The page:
Dear Mr. Kenny, you fell victim to the well-practiced, craftily developed, Palestinian victimization tactic, for which nice, conflict-averse, compromise-oriented Westerners are ill-prepared. For decades now, Palestinians strategy has mixed actual terror with intellectual bullying, trying to make everything about Israel toxic. Palestinians and their supporters contest everything Israeli, no matter how benign – or beneficial to civilization. They do not want anything about Israel to be normal or normalized, popular or popularized. They want to boycott Israel, ostracize Israel, make everything contentious, make Israel radioactive so nice people like you will retreat under fire – and never touch anything Israeli again. This is the political equivalent of second-hand smoke, making everything surrounding Israel and about Israel so toxic even innocents like you and your staff turn away. Given all the trouble this harmless move caused, I do not expect to see anything Israeli at the HBS dining room again.
 
You fell into their trap. But your PR move backfired. You alienated me – a Harvard alum, class of ‘82 – and thousands of others by making the institution of which we are so proud look so craven.
 
This is not the Harvard way. At the risk of offering the HBS marketing students a case study in self-promotion, I just published a book Moynihan’s Moment describing how one Harvard professor taught the West to resist this Palestinian ploy, and to stand for democracy and decency when under attack. Daniel Patrick Moynihan was a Harvard academic serving as America’s Ambassador to the UN 37 years ago, on November 10, 1975, when the Palestinians tried to make Israel toxic in the United Nations by calling Zionism, its founding ideology, racist. Moynihan saw that the “Zionism issue is an attempt to induce guilt” in the West. He called it a big Red – Soviet inspired – lie and he refused to play along.
 
Moynihan explained that this was the “very quintessence of the totalitarian mode,” which hijacked everything to advance the absolutist agenda, no matter how trivial or peripheral. In the process, core ideals were corrupted. So just as the UN had to drain the concept of racism of its essential meaning, and make the application of human rights selective rather than universal to demean democratic Israel and praise Palestinian terror, your Palestinian critics undermined core concepts like diversity and tolerance to ostracize Israel.  “We are not about to have dictators lecture us on democracy,” Moynihan said repeatedly, and you should not have close-minded people lecture you about open-mindedness.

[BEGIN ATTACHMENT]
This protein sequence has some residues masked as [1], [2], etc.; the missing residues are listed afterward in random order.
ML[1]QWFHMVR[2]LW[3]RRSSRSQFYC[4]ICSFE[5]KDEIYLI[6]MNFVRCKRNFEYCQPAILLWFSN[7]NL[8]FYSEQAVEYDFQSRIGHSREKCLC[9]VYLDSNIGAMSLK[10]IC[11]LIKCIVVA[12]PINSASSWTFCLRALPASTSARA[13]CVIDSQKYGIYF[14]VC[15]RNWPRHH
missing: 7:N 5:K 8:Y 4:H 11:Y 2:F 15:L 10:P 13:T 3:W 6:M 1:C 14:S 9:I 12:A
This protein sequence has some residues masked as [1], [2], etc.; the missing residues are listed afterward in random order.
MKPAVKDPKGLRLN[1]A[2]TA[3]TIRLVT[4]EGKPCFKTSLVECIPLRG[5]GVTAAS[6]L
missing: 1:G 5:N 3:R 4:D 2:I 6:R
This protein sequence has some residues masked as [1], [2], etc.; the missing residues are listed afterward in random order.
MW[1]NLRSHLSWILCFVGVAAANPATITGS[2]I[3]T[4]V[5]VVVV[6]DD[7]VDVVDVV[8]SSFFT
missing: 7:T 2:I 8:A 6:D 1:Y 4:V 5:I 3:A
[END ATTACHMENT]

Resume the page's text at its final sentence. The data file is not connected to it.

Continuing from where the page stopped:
I know it’s exhausting. I know this is more than you and the dining hall staff bargained for. But when Western diplomats in the 1970s endured this kind of onslaught, Moynihan sighed that “these were decent people, utterly unprepared for their work.” Learn from Professor Moynihan and take a stand. Show that you are prepared for your work: not PR management but democratic engagement. Treat Israel like a normal country with a charming culture that should occasionally be celebrated like others. Do not purchase peace and quiet by selling your soul. Do not make Israel a pariah because of protestors. Give us a democratic win not PR spin, as a citizen, a Harvard man, and a proud American.
 
Gil Troy is Professor of History at McGill University and a Shalom Hartman Engaging Israel Research Fellow in Jerusalem. His book “Moynihan’s Moment: America’s Fight Against Zionism as Racism” was just published.